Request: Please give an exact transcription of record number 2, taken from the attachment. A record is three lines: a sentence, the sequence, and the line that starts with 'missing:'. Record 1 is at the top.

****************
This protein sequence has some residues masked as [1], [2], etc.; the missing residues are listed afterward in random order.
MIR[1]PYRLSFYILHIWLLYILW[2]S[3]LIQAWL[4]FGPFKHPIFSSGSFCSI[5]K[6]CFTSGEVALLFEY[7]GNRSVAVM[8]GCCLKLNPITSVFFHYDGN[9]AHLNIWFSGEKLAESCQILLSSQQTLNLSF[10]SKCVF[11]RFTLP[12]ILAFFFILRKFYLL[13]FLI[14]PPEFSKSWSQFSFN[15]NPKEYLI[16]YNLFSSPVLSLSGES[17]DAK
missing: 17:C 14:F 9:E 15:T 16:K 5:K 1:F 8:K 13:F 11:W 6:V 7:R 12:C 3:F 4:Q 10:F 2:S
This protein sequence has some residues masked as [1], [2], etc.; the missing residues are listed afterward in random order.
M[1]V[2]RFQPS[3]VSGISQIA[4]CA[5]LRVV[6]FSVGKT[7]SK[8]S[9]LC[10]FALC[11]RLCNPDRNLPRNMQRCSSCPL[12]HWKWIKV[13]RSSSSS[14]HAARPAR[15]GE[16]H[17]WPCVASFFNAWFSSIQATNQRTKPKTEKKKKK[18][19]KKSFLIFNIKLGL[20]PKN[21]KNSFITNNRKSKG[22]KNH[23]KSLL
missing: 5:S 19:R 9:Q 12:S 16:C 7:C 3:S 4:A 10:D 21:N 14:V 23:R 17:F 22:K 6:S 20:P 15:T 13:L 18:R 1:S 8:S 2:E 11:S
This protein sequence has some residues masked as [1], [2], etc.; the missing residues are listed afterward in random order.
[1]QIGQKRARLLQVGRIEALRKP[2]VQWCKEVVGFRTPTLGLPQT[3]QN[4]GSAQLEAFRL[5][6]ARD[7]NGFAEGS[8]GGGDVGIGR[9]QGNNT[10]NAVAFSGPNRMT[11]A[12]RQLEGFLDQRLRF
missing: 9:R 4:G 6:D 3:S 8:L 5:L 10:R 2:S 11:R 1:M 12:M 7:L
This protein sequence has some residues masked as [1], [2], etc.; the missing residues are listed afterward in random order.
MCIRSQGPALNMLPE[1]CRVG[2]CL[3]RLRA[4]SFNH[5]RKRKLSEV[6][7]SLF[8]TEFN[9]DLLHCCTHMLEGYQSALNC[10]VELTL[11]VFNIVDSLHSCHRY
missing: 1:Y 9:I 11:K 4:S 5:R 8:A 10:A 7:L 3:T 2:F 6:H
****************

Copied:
This protein sequence has some residues masked as [1], [2], etc.; the missing residues are listed afterward in random order.
M[1]V[2]RFQPS[3]VSGISQIA[4]CA[5]LRVV[6]FSVGKT[7]SK[8]S[9]LC[10]FALC[11]RLCNPDRNLPRNMQRCSSCPL[12]HWKWIKV[13]RSSSSS[14]HAARPAR[15]GE[16]H[17]WPCVASFFNAWFSSIQATNQRTKPKTEKKKKK[18][19]KKSFLIFNIKLGL[20]PKN[21]KNSFITNNRKSKG[22]KNH[23]KSLL
missing: 5:S 19:R 9:Q 12:S 16:C 7:C 3:S 4:A 10:D 21:N 14:V 23:R 17:F 22:K 6:S 20:P 15:T 13:L 18:R 1:S 8:S 2:E 11:S